Better physical, mental health reducing Alzheimer's in older adults. UPI/Gary C. Caskey | License Photo
ANN ARBOR, Mich., Dec. 1 (UPI) -- Improved healthcare for physical and mental health are linked to a worldwide trend of less Alzheimer's disease or delayed Alzheimer's, U.S. researchers say.
Dr. Kenneth Langa of the University of Michigan Medical School and Center for Clinical Management Research VA, Dr. Eric B. Larson, executive director of Group Health Research Institute, and Dr. Kristine Yaffe of the University of California, San Francisco, said people are less likely to experience dementia and Alzheimer's disease today than 20 years ago.
The study authors examined five recent studies that suggested a decrease in the prevalence of dementia, crediting the positive trend to improvements in education levels, healthcare and lifestyle.
"We're very encouraged to see a growing number of studies from around the world that suggest that the risk of dementia may be falling due to rising levels of education and better prevention and treatment of key cardiovascular risk factors such as high blood pressure and cholesterol," Langa said in a statement.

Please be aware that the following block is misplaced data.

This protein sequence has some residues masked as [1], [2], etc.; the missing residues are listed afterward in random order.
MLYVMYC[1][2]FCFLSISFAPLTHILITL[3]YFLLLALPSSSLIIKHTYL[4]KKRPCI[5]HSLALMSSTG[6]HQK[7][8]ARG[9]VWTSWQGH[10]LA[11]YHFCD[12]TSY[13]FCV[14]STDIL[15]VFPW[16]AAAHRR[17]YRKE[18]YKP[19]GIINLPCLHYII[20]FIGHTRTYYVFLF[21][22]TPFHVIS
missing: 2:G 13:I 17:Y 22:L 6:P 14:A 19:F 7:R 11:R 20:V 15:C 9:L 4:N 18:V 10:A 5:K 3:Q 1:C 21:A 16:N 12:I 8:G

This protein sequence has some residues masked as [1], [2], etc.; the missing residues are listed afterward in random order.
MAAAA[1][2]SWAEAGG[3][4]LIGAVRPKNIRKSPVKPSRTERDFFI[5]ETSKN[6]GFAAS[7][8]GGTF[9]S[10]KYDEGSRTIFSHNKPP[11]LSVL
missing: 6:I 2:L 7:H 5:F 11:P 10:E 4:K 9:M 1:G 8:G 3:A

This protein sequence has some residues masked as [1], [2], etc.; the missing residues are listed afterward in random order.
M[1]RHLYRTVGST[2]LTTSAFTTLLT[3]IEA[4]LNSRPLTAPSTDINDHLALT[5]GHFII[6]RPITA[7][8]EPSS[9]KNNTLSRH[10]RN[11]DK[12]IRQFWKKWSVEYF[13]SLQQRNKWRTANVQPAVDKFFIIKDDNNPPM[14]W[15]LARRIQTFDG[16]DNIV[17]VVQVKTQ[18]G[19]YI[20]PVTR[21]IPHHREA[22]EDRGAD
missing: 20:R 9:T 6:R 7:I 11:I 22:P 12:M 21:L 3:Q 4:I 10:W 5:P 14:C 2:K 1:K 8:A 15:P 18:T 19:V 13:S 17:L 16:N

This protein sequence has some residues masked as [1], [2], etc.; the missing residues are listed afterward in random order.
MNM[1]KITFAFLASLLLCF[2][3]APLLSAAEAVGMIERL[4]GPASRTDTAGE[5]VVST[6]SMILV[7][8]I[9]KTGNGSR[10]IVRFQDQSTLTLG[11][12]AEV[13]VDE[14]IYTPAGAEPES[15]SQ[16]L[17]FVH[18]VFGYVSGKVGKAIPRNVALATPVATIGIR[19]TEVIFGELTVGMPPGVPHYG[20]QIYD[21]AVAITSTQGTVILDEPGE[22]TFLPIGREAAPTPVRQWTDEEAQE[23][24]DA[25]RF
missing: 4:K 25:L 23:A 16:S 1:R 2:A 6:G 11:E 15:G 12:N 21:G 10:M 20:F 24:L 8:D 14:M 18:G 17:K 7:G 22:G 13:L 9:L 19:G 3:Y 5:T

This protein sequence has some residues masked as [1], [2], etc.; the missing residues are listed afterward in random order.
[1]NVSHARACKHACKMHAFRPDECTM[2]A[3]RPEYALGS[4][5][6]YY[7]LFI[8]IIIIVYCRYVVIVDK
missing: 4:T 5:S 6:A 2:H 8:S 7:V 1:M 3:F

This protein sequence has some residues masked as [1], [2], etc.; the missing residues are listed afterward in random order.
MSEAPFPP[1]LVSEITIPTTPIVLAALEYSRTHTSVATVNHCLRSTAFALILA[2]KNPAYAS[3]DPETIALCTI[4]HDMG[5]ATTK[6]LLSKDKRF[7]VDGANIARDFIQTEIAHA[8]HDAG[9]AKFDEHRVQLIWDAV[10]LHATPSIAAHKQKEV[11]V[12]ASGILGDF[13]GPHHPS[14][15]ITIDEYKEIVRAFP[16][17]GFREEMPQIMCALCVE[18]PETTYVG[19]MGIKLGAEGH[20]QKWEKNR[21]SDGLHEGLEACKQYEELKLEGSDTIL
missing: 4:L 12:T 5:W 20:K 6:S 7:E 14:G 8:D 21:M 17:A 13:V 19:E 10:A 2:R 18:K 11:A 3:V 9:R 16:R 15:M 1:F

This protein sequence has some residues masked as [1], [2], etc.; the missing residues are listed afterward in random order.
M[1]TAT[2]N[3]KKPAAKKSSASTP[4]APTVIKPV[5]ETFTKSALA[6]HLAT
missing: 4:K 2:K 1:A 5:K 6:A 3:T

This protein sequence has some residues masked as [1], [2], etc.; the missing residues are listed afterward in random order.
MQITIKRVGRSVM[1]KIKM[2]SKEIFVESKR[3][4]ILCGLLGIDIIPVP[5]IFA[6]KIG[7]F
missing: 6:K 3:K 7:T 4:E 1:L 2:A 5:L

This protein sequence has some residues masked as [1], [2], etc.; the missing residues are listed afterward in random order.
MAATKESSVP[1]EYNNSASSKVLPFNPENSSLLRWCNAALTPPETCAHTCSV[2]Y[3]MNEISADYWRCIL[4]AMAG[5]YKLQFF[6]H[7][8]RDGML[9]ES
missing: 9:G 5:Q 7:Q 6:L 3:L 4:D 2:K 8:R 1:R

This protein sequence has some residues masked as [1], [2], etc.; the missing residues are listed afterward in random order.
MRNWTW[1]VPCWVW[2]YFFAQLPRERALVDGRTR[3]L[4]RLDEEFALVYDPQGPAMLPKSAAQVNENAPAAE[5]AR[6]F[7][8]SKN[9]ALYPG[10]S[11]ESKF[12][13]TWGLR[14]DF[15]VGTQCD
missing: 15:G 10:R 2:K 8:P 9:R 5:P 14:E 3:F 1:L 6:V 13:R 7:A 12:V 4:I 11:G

"Our findings suggest that, even if we don't find a cure for Alzheimer's disease and dementia, there are social and lifestyle factors we can address to decrease our risk."
In 2008, Langa and Larson reported one of the first studies suggesting a decline in U.S. dementia rates, using information from the U.S. Health and Retirement Study. Since then, several studies in Europe confirmed the trend -- and the reasons behind it: People are completing more years of school, which helps the brain fight dementia, and have more awareness about ways to prevent heart disease, another big risk factor for Alzheimer's.
Other research also showed other factors decreasing risk of Alzheimer's disease and dementia included early and ongoing education, physical activity, retiring later, educated parents, maintaining social activities and getting treatment for depression.
"Still, we need to be aware that recent increases in obesity and diabetes threaten to reverse these gains, because of the impact these conditions can have on the aging brain," Yaffe said. "The obesity and diabetes epidemics are not affecting age groups most at risk for dementia -- yet. But it's just a matter of time."
The findings were published in the New England Journal of Medicine.